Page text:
Looking to escape somewhere new this Autumn? Why not try Glasgow, a European City of culture, and undoubtedly the friendliest city in Scotland.
There’s a near unlimited list of things to discover in Scotland’s biggest city. From the city’s gothic architecture to it’s pubs and music scene, there’s something for everyone. Here are some of my favourite places I found on my last visit. All of these attractions are within a short walk bus ride from the City Centre.
1. The view from The Lighthouse
The Lighthouse, Scotland’s Centre for Design and architecture, sits right in the heart of Glasgow City centre. As you ascend the Lighthouse via it’s escalators you’ll find the Museum of Architecture, showcasing the work of renowned designer Charles Rennie Mackintosh. Continue on up, and you pass through exhibition spaces, featuring projects and work by local designers and students. When you reach the top, you’re rewarded with a stunning panoramic view of Glasgow. You can see all the city’s major landmarks up here, including the distant Cathedral and the huge glass roof of the Central Railway Station.
On your way out, shop for local souvenirs in the gift shop, and crack out a tune on the Ming Piano in the reception area.
2. Shopping on Buchanan Street
Buchanan Street is the beating heart of Glasgow’s shopping district, boasting a huge range of high-end retailers and several shopping centres. Well renowned for it’s Victorian Architecture, Buchanan Street is the second busiest shopping street in the UK, after London’s Oxford Street. You will also find the Lighthouse just off the main drag, on Mitchell Lane. In addition to the stores along the road, Buchanan Street is home to two massive shopping centres, St Enoch and the Buchanan Galleries.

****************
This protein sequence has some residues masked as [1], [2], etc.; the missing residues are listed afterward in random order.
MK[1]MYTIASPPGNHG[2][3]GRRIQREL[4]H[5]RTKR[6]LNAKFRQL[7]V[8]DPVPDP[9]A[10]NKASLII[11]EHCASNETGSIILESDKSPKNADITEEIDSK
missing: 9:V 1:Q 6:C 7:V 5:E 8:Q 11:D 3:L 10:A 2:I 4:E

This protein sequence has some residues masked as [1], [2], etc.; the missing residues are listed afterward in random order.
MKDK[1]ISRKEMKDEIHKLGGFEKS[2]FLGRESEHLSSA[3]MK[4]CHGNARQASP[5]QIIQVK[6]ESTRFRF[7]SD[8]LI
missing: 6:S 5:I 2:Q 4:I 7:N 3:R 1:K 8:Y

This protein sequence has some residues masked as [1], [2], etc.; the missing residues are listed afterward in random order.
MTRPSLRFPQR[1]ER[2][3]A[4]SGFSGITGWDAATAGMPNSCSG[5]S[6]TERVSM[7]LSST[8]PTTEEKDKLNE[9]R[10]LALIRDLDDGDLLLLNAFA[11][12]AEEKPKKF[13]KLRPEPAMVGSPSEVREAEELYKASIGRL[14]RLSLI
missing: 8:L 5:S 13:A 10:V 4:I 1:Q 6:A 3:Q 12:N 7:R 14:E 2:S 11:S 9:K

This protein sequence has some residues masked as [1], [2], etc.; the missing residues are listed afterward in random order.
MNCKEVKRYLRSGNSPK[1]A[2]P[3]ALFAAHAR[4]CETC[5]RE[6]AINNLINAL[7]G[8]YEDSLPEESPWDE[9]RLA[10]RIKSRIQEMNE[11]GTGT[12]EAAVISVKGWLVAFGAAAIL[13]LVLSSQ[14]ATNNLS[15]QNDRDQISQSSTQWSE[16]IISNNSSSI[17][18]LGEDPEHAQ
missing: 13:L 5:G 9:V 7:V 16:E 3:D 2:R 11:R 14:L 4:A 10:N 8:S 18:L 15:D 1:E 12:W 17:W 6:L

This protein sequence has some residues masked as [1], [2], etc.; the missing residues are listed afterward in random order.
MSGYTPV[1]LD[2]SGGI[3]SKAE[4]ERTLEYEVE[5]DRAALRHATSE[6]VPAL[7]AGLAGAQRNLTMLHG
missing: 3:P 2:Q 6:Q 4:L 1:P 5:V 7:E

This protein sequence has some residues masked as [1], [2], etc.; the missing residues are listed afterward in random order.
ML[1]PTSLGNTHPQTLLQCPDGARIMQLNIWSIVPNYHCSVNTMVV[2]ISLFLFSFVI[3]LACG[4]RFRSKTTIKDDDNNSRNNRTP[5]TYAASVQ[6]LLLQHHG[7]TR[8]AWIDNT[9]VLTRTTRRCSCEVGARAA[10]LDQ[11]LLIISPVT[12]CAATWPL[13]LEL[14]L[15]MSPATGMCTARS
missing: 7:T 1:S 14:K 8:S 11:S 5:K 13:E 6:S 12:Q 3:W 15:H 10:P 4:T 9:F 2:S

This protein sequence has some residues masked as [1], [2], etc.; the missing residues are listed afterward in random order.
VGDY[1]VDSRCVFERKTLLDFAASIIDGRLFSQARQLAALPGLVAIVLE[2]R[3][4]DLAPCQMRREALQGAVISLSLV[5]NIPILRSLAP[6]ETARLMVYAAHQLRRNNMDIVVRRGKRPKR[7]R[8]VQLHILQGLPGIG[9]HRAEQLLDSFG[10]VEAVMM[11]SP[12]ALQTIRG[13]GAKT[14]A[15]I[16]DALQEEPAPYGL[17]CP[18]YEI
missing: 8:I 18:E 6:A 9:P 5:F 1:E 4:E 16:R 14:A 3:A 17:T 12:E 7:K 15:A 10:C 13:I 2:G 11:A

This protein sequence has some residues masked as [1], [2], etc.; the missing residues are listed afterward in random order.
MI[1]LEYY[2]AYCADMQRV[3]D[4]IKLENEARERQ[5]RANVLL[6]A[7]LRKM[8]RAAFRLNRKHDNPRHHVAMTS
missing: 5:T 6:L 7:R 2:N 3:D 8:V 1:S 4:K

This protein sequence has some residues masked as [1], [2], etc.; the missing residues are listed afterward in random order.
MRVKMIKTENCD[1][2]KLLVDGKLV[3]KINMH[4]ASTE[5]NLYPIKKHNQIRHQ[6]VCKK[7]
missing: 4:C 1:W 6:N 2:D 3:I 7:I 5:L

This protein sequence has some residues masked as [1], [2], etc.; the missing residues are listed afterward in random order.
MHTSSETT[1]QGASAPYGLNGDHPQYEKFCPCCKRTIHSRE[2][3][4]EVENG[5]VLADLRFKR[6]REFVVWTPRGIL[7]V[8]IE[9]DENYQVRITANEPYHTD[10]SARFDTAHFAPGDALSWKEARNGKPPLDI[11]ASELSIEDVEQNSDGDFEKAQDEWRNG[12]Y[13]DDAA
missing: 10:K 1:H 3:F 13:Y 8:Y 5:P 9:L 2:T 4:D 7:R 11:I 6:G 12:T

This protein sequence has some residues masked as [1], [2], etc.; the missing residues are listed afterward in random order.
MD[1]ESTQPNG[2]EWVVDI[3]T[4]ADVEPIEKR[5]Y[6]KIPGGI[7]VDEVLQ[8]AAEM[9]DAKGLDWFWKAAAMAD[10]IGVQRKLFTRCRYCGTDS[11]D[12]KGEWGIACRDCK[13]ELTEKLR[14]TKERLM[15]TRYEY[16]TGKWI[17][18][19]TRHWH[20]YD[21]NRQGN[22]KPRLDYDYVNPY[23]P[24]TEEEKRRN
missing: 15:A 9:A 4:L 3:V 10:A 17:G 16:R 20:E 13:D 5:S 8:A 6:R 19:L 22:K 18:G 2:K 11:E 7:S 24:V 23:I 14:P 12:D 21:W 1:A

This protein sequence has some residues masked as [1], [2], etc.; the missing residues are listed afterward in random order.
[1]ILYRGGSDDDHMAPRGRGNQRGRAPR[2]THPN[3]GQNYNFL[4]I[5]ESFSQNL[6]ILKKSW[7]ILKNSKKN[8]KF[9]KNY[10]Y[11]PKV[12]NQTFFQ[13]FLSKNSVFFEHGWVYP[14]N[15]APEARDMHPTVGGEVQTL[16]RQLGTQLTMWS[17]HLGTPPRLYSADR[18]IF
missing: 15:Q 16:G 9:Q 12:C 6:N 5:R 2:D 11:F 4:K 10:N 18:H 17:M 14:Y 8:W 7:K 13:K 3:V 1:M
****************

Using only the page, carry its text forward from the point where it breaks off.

3. Visit the Botanic Gardens
The Glasgow Botanic Gardens are found in the very cool West End of the city. The Glasshouses contain a huge variety of plant species from around the world in an indoor tropical habitat. You might want to take your jacket off , as its pretty warm inside. Don’t miss the ‘Killer Plants’ room, where you can get face-to-face with the world’s rarest species of carnivorous plants.
The Gardens themselves have plenty of benches and are great for a brisk walk in the autumn (or a relaxing sit-down in the summer). The area is separated to cultivate different plant life, including a living history garden where you can see what Britain’s gardens have looked like throughout the ages. If you look hard enough, you’ll even see the long abandoned ruins of the Botanic Gardens Railway station, a semi-covered underground railway line that closed in 1964.
4. See the Cathedral from the Necropolis
The Necropolis is a giant Victorian cemetery that towers above Glasgow’s Medieval Cathedral, and affords you another fantastic (and totally free) view of the City. About 50,000 notable individuals have been buried here, but the mish-mash of monuments and tombs are dwarfed by the tallest monument – to clergyman John Knox. Between the Necropolis and Cathedral you will cross the Bridge of Sighs (so named because of the sadness of those crossing it). From here you have a great opportunity to get a panoramic picture featuring both the Cathedral and Necropolis.